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Facebook impact on organ donors dramatic

Kathleen Blanchard's picture
Social media impact on organ donors greater than any previous program.

Last year Facebook added a tool that allowed people to post their organ donor status. Johns Hopkins researchers analyzed the impact, finding a dramatic increase in the number of organ donors in a single day.

The finding shows social media that could be a valuable tool for patients waiting for organ donation.

The researchers for the study said the effect was greater than any they had seen from any previous program designed to encourage people to become organ donors.

Study leader Andrew M. Cameron, M.D., Ph.D., an associate professor of surgery at the Johns Hopkins University School of Medicine said in a press release that not only was the short-term effect ‘dramatic’, but “...at the end of two weeks, the number of new organ donors was still climbing at twice the normal rate.”

Facebook makes it easy for people to display their organ donor status providing links to state motor vehicle websites to make it ‘official’

Cameron said the social media site could be a way to change the status of organ donations that are in short supply and highlighted by a recently widely publicized story of 10-year old Sarah Murnaghan who had been awaiting a lung transplant and finally received the organ from an adult donor.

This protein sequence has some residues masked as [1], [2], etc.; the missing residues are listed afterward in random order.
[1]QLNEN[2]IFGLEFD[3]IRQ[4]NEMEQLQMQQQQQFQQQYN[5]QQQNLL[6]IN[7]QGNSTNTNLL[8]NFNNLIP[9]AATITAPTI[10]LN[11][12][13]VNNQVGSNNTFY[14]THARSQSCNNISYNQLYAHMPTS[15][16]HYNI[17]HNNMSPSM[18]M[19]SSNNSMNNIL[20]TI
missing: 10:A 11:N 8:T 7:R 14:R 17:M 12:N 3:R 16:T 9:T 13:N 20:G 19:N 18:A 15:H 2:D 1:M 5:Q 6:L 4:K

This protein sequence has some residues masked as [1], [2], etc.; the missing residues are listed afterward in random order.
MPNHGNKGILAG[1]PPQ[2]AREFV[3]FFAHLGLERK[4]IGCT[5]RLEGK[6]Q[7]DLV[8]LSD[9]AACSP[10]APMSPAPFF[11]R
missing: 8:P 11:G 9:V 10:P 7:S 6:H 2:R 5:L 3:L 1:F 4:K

Why Facebook added organ donor status

The social media site says an average of 18 people will die daily as the result of the need for a liver, heart or kidney transplant.

The social add on allows people to share their thoughts about why they decided to help others by donating their tissue, eyes or other organs of the body. The more people that talk about it, the more lives will be saved. Patients who receive eye and tissue transplants will have improved quality of life.

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Why donate?

According to organdonor.gov there are currently 118,602 people in the U.S. waiting for a transplant. One organ donor can save 8 lives.

Anyone can sign up for organ, eye or tissue donation, regardless of your age or medical condition. It also costs nothing. Most, though not all, religions support donating your organs.

If you are not a Facebook user, you can register in your state. Some states allow you to check yes when you register for your driver's license.

Last year organ donor signups more than doubled to 13,012 people on May 1, 2012 as the result of the social media add-on. In a typical day, 616 people register.

“To me, it was a promissory note on the power of social media,” said Cameron, surgical director of liver transplant at Johns Hopkins, who adds there is still a lot of work left to solve the organ donor crisis.

For the study, researchers tracked the impact on donor sign-ups by studying user’s profile changes, state donor registration patterns and Department of Motor Vehicles records from May 1, 2012 through May 28, 2012 - something they say is valuable and “immediately measureable.”

Cameron believes social media makes it easier for people to sign up who otherwise have good intentions but never get around to registering.

This week organ donation has been extended to 17 other countries, Cameron explained.

Experts believe social media has the ability to make an impact on boosting the number of organ donors, but it will be years before results are seen. Facebook boosted organ donor status more than any other program to date.